Personal Finance

Should TrueCar Investors Be Concerned About This Development?

A dealer handing over car keys to a customer
A dealer handing over car keys to a customer

Image source: Getty Images.

Brick-and-mortar retailers thrive when they capitalize on the impulsive spending of their consumers. When a customer peruses the aisles of Wal-Mart (NYSE: WMT) for milk and eggs, but also grabs a box of Russell Stover chocolates from the endcap, Wal-Mart wins. Now the retailer is taking that to a new level, hoping that in addition to the box of chocolates you didn't plan to purchase, you might even buy a car -- yes, you read that correctly, a car. Let's take a look at Wal-Mart's CarSaver partnership, and whether or not TrueCar, Inc. (NASDAQ: TRUE) investors should be concerned.

Can this actually work?

Wal-Mart plans to jump into the auto sales game using CarSaver, an online auto retail platform, and partnerships with a handful of AutoNation Inc. dealerships. The program will launch in April at 25 Wal-Mart Supercenters in four major markets: Houston, Dallas, Phoenix, and Oklahoma City.

Customers will be able to use CarSaver kiosks inside Wal-Mart stores, set up across from checkout lanes where vision centers and hair-cutting services are located, to select a new, used, or certified pre-owned vehicle. There will be options for financing and insurance at the kiosk as well. Once the customer selects a vehicle, the platform will connect them with one of the selected local auto dealerships and schedule an appointment. If the transaction is completed, the dealership pays a fee of about $350 to CarSaver.

But this program may prove to be impractical, as vehicle purchases happening impulsively at Wal-Mart stores doesn't seem like a match made in heaven. To be fair, auto programs similar to this have been wildly successful for Costco Wholesale , which generated roughly 465,000 sales for dealerships in 2015. But that program isn't intended to move the profit needle for Costco; rather, it's to provide value to its membership group to help keep customers enrolled. Wal-Mart doesn't have a comparable membership program that would benefit as Costco's does. What's even more intriguing is that Wal-Mart-owned Sam's Club does have a similar auto program to compete with Costco, and it's actually powered by TrueCar -- so why use CarSaver for Wal-Mart stores?

The program's success might hinge on whether or not consumers feel like they're saving money using CarSaver, which is good news if the pilot program is any indication. In a pilot test at Wal-Mart in Florida last April, more than half of appointments scheduled led to a sale, and on average, with the no-haggle, up-front pricing that has made TrueCar and CarMax famous, saved about $3,000 off sticker price, CarSaver CEO Sean Wolfington told Automotive News . It's worth noting that $3,000 off MSRP is a trivial number, because consumers would likely get a similar discount at the dealership anyway, so chances are, consumers using CarSaver aren't really "saving" much money. Remember, CarSaver gets paid by dealerships for sales leads, and it's in its best interest to keep dealers profitable and happy. That said, as long as consumers feel like they're saving money, it could propel the program to success. And if successful, it could spell bad news for TrueCar, because it's basically the same business model. When you look at CarSaver's sales goals for the program, it could certainly take a bite out of TrueCar's market.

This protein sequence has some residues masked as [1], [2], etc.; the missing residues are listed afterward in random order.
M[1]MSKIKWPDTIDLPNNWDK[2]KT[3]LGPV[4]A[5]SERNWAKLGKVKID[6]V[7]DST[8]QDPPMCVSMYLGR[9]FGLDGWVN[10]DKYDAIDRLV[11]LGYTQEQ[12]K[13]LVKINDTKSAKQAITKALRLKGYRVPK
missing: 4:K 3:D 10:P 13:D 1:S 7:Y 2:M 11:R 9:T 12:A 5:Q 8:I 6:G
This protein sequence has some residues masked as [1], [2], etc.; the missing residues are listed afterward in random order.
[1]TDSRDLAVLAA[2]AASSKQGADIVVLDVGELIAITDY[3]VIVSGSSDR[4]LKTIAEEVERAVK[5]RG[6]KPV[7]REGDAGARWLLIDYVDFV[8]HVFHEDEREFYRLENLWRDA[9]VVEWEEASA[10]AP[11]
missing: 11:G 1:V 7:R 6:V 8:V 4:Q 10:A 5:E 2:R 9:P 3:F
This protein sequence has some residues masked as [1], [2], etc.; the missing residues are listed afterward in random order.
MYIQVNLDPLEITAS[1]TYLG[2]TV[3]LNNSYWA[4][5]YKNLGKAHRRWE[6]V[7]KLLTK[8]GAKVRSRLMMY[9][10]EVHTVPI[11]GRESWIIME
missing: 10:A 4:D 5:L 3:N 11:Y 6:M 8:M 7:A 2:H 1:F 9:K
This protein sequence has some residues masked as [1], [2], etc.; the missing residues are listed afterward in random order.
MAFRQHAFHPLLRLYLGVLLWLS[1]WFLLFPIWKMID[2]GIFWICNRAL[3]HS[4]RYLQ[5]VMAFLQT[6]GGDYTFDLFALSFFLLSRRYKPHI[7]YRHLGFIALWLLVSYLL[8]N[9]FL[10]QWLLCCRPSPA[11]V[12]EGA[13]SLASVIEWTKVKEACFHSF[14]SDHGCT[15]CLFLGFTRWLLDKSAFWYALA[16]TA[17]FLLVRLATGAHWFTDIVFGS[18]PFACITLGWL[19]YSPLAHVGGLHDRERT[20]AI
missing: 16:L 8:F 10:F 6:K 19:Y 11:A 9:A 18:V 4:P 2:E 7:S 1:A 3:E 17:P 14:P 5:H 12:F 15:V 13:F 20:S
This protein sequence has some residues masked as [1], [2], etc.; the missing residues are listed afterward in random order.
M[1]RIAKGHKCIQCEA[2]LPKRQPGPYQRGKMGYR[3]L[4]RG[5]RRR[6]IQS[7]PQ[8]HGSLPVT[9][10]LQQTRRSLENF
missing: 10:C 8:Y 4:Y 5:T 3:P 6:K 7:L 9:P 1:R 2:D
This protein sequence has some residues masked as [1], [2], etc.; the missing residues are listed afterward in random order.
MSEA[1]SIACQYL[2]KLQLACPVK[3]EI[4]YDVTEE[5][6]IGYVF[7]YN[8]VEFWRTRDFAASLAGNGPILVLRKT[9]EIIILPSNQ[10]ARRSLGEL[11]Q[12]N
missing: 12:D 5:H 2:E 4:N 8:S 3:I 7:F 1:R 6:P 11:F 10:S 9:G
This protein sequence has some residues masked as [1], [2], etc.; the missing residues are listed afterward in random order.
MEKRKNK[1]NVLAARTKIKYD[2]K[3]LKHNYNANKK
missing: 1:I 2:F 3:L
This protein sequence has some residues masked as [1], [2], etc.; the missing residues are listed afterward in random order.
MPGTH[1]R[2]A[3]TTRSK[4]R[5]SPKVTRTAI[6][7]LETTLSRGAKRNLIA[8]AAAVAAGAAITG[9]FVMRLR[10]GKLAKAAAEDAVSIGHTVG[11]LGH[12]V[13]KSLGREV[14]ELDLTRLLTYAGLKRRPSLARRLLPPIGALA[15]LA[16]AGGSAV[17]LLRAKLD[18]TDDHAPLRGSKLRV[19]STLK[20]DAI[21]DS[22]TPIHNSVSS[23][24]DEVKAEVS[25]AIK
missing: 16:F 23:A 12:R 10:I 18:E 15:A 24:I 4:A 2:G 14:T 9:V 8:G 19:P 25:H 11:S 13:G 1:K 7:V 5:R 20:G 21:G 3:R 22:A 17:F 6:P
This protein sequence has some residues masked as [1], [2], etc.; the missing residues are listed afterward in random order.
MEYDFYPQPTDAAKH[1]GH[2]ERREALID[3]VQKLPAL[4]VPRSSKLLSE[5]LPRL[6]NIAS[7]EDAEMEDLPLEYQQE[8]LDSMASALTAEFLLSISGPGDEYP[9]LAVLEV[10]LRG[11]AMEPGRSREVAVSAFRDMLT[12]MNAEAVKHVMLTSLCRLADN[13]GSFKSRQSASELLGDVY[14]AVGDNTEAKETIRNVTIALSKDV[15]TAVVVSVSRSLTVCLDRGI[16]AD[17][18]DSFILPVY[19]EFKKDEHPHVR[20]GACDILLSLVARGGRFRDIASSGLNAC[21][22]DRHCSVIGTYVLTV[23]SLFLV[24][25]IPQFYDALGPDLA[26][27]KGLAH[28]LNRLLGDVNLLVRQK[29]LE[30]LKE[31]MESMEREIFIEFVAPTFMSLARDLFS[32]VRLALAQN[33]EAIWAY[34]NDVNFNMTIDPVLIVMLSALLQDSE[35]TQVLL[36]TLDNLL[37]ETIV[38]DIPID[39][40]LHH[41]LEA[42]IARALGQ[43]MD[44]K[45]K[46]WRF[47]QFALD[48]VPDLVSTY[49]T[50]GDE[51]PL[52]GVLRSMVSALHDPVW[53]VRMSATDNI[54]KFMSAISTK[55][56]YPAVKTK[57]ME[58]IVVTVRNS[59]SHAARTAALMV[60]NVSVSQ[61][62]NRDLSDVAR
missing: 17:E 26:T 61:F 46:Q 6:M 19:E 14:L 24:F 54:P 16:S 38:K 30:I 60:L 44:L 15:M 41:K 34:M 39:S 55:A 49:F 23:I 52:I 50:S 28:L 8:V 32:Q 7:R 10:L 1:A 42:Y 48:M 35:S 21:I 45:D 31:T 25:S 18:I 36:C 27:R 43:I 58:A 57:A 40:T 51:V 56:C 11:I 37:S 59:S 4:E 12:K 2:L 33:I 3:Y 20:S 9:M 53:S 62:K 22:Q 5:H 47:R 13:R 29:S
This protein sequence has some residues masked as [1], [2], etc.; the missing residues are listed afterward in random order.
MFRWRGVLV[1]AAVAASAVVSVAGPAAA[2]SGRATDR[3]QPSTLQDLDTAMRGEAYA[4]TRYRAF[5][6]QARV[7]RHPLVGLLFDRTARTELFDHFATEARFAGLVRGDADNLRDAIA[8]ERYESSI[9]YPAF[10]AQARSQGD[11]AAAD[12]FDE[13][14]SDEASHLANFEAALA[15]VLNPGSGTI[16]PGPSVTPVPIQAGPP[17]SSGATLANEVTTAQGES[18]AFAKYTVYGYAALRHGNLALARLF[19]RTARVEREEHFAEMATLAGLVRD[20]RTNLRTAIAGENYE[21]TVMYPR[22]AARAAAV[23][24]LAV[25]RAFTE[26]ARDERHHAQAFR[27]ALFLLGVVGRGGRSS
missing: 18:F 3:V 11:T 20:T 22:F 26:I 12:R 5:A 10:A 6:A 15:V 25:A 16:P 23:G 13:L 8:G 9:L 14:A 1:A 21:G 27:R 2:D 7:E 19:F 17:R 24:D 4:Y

Will this move the needle?

The Wal-Mart CarSaver program aims to sell roughly 1,000 vehicles annually per Supercenter. If those goals are achieved, that initially means 25,000 units sold during the first full year. For context, TrueCar has sold 589,000 units through the first nine months of 2016. However, when you consider that Wal-Mart has about 3,500 Supercenters nationwide, and that CarSaver expects to be located in Wal-Marts nationwide within two years, that could take a huge chunk of TrueCar's business -- because both are vying for the exact same consumer.

Investors will have to wait and see if the match between Wal-Mart and vehicle sales works and rolls out nationwide, but the real question investors should be asking is, "Why the heck is TrueCar not powering this platform at Wal-Mart, instead of CarSaver?"

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Daniel Miller has no position in any stocks mentioned. The Motley Fool owns shares of and recommends Costco Wholesale. The Motley Fool recommends TrueCar. The Motley Fool has a disclosure policy .

The views and opinions expressed herein are the views and opinions of the author and do not necessarily reflect those of Nasdaq, Inc.

The views and opinions expressed herein are the views and opinions of the author and do not necessarily reflect those of Nasdaq, Inc.

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